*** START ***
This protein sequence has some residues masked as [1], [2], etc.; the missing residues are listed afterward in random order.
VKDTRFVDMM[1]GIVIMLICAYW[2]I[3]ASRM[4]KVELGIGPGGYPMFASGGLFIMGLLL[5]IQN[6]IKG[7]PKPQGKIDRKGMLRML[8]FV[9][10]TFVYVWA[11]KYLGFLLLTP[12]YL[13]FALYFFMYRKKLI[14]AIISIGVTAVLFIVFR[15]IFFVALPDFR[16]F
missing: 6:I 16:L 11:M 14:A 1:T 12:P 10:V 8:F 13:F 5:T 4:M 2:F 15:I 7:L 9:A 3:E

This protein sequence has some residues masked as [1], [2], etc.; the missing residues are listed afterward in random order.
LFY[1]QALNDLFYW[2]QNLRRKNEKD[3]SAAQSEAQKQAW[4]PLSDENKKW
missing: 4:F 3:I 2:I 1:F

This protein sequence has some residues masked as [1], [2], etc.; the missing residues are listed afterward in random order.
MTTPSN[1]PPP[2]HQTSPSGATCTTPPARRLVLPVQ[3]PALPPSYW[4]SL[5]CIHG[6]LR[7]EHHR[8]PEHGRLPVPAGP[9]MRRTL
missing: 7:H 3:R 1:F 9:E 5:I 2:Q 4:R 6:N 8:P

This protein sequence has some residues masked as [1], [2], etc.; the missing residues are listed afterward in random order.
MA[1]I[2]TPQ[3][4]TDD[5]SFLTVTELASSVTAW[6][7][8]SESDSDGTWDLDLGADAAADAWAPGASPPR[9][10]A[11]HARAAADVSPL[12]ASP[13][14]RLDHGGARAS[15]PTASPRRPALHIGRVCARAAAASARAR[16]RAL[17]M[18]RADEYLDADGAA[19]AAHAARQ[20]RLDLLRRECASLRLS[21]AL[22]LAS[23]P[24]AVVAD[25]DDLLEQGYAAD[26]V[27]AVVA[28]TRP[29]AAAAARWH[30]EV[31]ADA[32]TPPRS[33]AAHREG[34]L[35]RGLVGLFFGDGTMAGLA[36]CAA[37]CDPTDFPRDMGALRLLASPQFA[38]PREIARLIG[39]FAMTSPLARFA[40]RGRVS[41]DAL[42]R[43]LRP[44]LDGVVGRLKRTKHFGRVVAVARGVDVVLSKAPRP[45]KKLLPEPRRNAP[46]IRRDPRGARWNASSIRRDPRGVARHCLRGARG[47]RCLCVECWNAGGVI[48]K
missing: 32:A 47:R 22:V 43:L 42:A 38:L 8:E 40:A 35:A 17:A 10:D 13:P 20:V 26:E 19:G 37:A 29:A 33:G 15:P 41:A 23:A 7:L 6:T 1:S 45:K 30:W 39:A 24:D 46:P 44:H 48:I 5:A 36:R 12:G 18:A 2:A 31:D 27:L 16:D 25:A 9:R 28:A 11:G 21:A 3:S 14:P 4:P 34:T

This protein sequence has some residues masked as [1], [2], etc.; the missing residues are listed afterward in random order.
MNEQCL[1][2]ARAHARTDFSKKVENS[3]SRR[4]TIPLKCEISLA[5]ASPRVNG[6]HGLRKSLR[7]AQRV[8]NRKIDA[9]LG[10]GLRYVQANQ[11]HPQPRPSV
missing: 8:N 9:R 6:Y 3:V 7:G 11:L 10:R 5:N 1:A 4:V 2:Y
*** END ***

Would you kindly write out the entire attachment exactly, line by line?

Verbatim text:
This protein sequence has some residues masked as [1], [2], etc.; the missing residues are listed afterward in random order.
VKDTRFVDMM[1]GIVIMLICAYW[2]I[3]ASRM[4]KVELGIGPGGYPMFASGGLFIMGLLL[5]IQN[6]IKG[7]PKPQGKIDRKGMLRML[8]FV[9][10]TFVYVWA[11]KYLGFLLLTP[12]YL[13]FALYFFMYRKKLI[14]AIISIGVTAVLFIVFR[15]IFFVALPDFR[16]F
missing: 6:I 16:L 11:M 14:A 1:T 12:P 10:V 8:F 13:F 5:T 4:M 2:F 15:I 7:L 9:A 3:E

This protein sequence has some residues masked as [1], [2], etc.; the missing residues are listed afterward in random order.
LFY[1]QALNDLFYW[2]QNLRRKNEKD[3]SAAQSEAQKQAW[4]PLSDENKKW
missing: 4:F 3:I 2:I 1:F

This protein sequence has some residues masked as [1], [2], etc.; the missing residues are listed afterward in random order.
MTTPSN[1]PPP[2]HQTSPSGATCTTPPARRLVLPVQ[3]PALPPSYW[4]SL[5]CIHG[6]LR[7]EHHR[8]PEHGRLPVPAGP[9]MRRTL
missing: 7:H 3:R 1:F 9:E 5:I 2:Q 4:R 6:N 8:P

This protein sequence has some residues masked as [1], [2], etc.; the missing residues are listed afterward in random order.
MA[1]I[2]TPQ[3][4]TDD[5]SFLTVTELASSVTAW[6][7][8]SESDSDGTWDLDLGADAAADAWAPGASPPR[9][10]A[11]HARAAADVSPL[12]ASP[13][14]RLDHGGARAS[15]PTASPRRPALHIGRVCARAAAASARAR[16]RAL[17]M[18]RADEYLDADGAA[19]AAHAARQ[20]RLDLLRRECASLRLS[21]AL[22]LAS[23]P[24]AVVAD[25]DDLLEQGYAAD[26]V[27]AVVA[28]TRP[29]AAAAARWH[30]EV[31]ADA[32]TPPRS[33]AAHREG[34]L[35]RGLVGLFFGDGTMAGLA[36]CAA[37]CDPTDFPRDMGALRLLASPQFA[38]PREIARLIG[39]FAMTSPLARFA[40]RGRVS[41]DAL[42]R[43]LRP[44]LDGVVGRLKRTKHFGRVVAVARGVDVVLSKAPRP[45]KKLLPEPRRNAP[46]IRRDPRGARWNASSIRRDPRGVARHCLRGARG[47]RCLCVECWNAGGVI[48]K
missing: 32:A 47:R 22:V 43:L 42:A 38:L 8:E 40:A 35:A 17:A 10:D 13:P 20:V 26:E 19:G 37:A 29:A 33:G 15:P 41:A 23:A 7:L 6:T 1:S 45:K 30:W 39:A 24:D 46:P 44:H 48:I 5:A 36:R 12:G 18:A 2:A 31:D 27:L 16:D 25:A 9:R 28:A 11:G 21:A 3:S 14:P 4:P 34:T

This protein sequence has some residues masked as [1], [2], etc.; the missing residues are listed afterward in random order.
MNEQCL[1][2]ARAHARTDFSKKVENS[3]SRR[4]TIPLKCEISLA[5]ASPRVNG[6]HGLRKSLR[7]AQRV[8]NRKIDA[9]LG[10]GLRYVQANQ[11]HPQPRPSV
missing: 8:N 9:R 6:Y 3:V 7:G 11:L 10:R 5:N 1:A 4:V 2:Y